Panels will include an interrogation of sacred texts, ranging from holy words to canonized works; the past as a sacred text; profane texts, which may challenge our definitions of literature as well as our tolerance for profanity; and issues involved in the process of translation, from one language to another or one time period to another. We invite submissions from visual artists that interpret or explore these topics.”

If you drop by, be sure to tug on my sleeve. I’ll be milling around aimlessly afterward, hoisting a margarita with faculty, grad students, and you.

Satan’s Fetus Stalks the Suburbs

We interrupt the unending torrent of comment spam (“Hello people, your site is best! Nice site look this: teen lesbians showering!”) to flog our product.

The latest, insect-themed issue of the cultural quarterly Cabinet is in bookstores and on newsstands now, and includes my essay on the ginormous Jerusalem Cricket, which is, in fact, neither a cricket nor from Jerusalem. (As Linda Richman used to say on Saturday Night Live: Discuss.) Titled “Armies of the Night: Satan’s Fetus Stalks the Suburbs,” the article is at once an overheated exegesis of the J.C. as myth and symbol, an eco-political critique of SoCal sprawl, and my attempt to exorcize the post-traumatic stress engendered by a nocturnal confrontation with one of these grotesque animals, an experience no Californian who has run across a J.C. in the dead of night will ever forget. (The Jerusalem Cricket, a.k.a. Stenopelmatus, ranges widely west of the Rockies but is ubiquitous in California, where sprawl’s encroachment on the insect’s habitat is giving rise to more and more confrontations between the insects and shocked-and-awed suburbanities. )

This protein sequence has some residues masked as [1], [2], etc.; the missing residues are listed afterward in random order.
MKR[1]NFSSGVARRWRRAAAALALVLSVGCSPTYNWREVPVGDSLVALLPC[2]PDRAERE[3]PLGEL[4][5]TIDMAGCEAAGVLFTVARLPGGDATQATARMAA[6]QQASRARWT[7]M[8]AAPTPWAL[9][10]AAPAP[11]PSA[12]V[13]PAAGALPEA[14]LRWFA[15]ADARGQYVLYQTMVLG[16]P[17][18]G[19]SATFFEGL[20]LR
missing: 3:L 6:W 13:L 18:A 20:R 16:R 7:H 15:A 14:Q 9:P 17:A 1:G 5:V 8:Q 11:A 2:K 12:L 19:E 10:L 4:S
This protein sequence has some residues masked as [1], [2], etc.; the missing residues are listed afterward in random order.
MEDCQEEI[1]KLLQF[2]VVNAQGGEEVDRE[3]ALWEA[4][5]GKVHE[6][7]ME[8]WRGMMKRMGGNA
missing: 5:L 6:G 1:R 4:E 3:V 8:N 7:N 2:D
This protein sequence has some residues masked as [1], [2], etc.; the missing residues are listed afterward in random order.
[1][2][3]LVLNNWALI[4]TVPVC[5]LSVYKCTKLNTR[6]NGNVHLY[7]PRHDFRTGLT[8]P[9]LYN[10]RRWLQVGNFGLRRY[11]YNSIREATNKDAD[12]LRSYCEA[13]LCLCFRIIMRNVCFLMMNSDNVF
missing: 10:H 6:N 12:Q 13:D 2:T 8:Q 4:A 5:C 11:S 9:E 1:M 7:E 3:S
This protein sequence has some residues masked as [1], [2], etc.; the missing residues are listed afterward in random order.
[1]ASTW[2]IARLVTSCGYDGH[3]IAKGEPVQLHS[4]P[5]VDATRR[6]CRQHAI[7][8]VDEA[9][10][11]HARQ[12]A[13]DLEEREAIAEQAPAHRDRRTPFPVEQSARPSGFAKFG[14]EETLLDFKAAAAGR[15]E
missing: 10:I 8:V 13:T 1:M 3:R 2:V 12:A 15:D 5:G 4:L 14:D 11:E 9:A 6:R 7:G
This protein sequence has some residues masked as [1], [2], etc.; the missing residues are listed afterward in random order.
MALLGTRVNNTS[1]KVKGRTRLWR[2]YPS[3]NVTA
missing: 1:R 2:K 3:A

Look upon me and know fear, puny mortal: Jerusalem Cricket on the prowl. Photo copyright Takwish. Contact photographer at takwish at gmail dot com.

Here’s a teaser…


Crossing La Linea


Southern California freeway sign.

As mentioned earlier, the Sept./Oct. issue of Print magazine includes my feature on Mexican-American visual culture.


Photo courtesy Sal Rojas.

Last summer, I interviewed cholo, Chicano, self-styled “pocho,” and expatriate Mexicano illustrators and graphic designers in L.A., San Diego, and Tijuana; this article draws on those interviews, as well as an extensive conversation with the brilliant Chicano cultural theorist Tomas Ybarra-Frausto, well-known for his seminal essay on rasquachismo, a sort of Mexican-American bricolage. (I may post some excerpts from that interview—or the whole tamale, if there’s any interest.)